Interview With Missionary of Charity Father Joseph Langford
By Karna Swanson
TIJUANA, Mexico, 2 SEPT. 2010 (ZENIT)
If Blessed Teresa of Calcutta could leave the world with one last message, she would most likely encourage all who would listen to embrace suffering, especially that of the poor, says Father Joseph Langford.
Father Langford is co-founder with Mother Teresa (1910-1997) of the priestly branch of the Missionaries of Charity, as well as the author of "Mother Teresa's Secret Fire" (Our Sunday Visitor), which reveals the inspiration behind Mother Teresa's work and the details of the call she received from God in 1946 to found the Missionaries of Charity.
As the world prepares to mark the 13th anniversary of Mother Teresa's death (Sept. 5), Father Langford reflects in this interview with ZENIT about what Mother Teresa meant to him personally, as well as the power of the message that the nun transmitted with her life of service to the poor and suffering.
ZENIT: There are thousands of missionaries around the world who work to help the poor and sick. What sets Mother Teresa's call, her mission, and her life apart from others who have given their entire lives to serve the poor?
Father Langford: This has been entirely God's doing; not ours, not hers. It has not been her qualities, nor even of her holiness, since many generous and holy missionaries have gone before her. Not in a thousand years, however, not since St. Francis of Assisi, has God sought to guide us through dark times by so universally raising up a saint — before the Church, the world, other religions, even nonbelievers, and before rich and poor alike.
There are elements of her own life, however, that do set her apart. She lived a tremendous love for God and neighbor, in darkness, for 50 years. Her apostolate — to work alone in the streets of Calcutta, as a religious, outside of her convent — was entirely new in the 1950s and 1960s. But this was entirely God's plan, in every detail. She only did what was asked of her by God. He directed her in all, even in what she was to wear. For his own greater purposes, some of which we might surmise, as with Francis, it has been God who set her on the world stage, and holds her there, as her stature only continues to grow.
ZENIT: For those who never met Mother, could you describe what it was like to talk to her, to be around her, to watch her?
Father Langford: To encounter Mother was to feel the warmth of God, the love, the acceptance of God. People felt God's presence around her … often to the point of tears. When you were with her, even in a crowd, there was an easy and instant intimacy, as though you were the only person in her world. You felt drawn to God, embraced and cherished by God, not unlike what people must have felt around Jesus.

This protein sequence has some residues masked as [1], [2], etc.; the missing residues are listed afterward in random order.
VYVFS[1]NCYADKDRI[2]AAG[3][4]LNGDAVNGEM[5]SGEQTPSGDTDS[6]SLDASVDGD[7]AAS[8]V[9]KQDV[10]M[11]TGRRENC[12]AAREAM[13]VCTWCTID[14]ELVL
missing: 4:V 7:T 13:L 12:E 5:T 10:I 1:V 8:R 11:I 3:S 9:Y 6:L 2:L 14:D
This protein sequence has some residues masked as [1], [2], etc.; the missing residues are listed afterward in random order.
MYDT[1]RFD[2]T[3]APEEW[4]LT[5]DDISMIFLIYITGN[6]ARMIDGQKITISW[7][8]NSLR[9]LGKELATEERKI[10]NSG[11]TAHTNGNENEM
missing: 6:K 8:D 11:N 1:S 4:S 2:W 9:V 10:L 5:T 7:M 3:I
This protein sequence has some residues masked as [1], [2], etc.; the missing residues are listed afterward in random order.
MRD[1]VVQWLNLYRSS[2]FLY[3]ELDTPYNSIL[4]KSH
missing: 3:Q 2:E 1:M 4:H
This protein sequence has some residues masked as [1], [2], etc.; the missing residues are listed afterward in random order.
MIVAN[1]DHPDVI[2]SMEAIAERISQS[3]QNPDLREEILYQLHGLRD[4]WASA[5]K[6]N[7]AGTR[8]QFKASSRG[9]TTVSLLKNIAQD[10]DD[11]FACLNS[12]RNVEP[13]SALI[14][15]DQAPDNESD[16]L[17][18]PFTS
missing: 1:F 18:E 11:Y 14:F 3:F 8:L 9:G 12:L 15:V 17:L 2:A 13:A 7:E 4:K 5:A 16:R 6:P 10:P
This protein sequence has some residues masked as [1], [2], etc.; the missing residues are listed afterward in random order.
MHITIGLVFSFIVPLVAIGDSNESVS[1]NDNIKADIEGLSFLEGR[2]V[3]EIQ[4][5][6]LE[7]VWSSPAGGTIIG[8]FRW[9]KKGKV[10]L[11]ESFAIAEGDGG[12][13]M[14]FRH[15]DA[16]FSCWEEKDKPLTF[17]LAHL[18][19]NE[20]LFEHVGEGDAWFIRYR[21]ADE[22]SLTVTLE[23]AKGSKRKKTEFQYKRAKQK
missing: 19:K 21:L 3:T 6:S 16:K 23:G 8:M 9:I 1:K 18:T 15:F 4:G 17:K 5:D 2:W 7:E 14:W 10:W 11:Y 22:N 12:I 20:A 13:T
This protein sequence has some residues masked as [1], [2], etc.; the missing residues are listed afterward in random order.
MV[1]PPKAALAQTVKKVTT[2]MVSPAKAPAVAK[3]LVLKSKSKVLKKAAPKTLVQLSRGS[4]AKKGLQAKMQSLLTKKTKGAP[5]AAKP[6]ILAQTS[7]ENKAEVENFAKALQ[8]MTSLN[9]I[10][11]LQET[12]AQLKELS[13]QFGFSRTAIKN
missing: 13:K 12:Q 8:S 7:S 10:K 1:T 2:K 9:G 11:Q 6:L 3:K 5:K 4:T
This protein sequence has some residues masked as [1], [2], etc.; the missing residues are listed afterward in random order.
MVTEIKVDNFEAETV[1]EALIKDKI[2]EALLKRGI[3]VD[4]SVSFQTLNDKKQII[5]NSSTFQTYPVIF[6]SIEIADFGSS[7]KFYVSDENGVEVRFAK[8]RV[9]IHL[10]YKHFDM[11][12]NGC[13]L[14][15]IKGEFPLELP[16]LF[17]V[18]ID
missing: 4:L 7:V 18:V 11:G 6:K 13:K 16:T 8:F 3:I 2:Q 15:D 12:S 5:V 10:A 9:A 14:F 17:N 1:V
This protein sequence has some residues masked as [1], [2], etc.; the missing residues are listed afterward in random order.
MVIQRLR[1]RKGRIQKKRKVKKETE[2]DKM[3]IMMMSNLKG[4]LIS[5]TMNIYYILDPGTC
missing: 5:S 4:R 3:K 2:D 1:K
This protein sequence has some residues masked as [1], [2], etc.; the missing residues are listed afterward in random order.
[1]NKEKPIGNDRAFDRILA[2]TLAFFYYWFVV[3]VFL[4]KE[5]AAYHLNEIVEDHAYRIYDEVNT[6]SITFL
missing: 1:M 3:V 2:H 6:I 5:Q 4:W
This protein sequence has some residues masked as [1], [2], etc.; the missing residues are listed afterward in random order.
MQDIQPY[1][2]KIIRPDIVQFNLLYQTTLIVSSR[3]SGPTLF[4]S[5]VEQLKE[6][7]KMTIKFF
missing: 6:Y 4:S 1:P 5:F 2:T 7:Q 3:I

ZENIT: When most people think of Mother Teresa, they think of the nun that won the Nobel Peace Prize in 1979 for her humanitarian work. What do you think of when you remember her?
Father Langford: A mystic with her sleeves rolled up. But she was first of all a mother, always there for you, always ready to support you, ready to see the good in you, to overlook your faults, to encourage you. She never seemed to tire of hearing from you, or speaking with you.
She was someone who always reserved a special place in her heart for all those who came near to her. That is how she changed my life, without even trying, and set me on a completely different course; and joyfully, I never looked back.
She radiated both the presence of Our Lady, with whom she had a deep, unique, relationship — as I outline in my first book, "Mother Teresa: In the Shadow of Our Lady," (OSV Press) — as well as the presence of her Son, who had sent her to "be his light." She was a doorway into God's heart — from us to him, and from him to us — a pathway that was accessible and observable and inviting to all.
But what comes to mind most in remembering her is not her — but the One who sent her: What does God want to tell us in sending her, in raising her up — about himself, about the way he sees us, loves us? What could be so important for us to know about him that he would anoint the carrier of his message so abundantly, and so publicly? If Mother Teresa was, as she described herself, "a pencil in God's hand, to write his love letter to the world," my constant question was what was the content of that letter written on the pages of her life, if not that first revealed to her on her train ride to Darjeeling, Sept. 10, 1946?
ZENIT: You wrote in your book "Mother Teresa's Secret Fire" about Sept. 10, 1946, the day she would refer to as "Inspiration Day." Mother rarely spoke of that event, but she revealed more about it as she neared the end of her life. What happened on that day?
Father Langford: The grace of Sept. 10 was Mother Teresa's overwhelming encounter with the unimagined depth of God's love. This fire in the heart of God, pointed to throughout Scripture (Our God is a consuming fire), but often forgotten. This was the source of her magnetism, and of all the initiative and the good she did around the world.
She herself gave a name to the secret of Sept. 10: It was the mystery of God's infinite thirst for us. "The strong grace of Divine Light and Love … received on the train journey to Darjeeling on Sept. 10, 1946, is where the Missionaries of Charity [her world-wide work of charity] begins — in the depths of God's infinite longing to love and to be loved."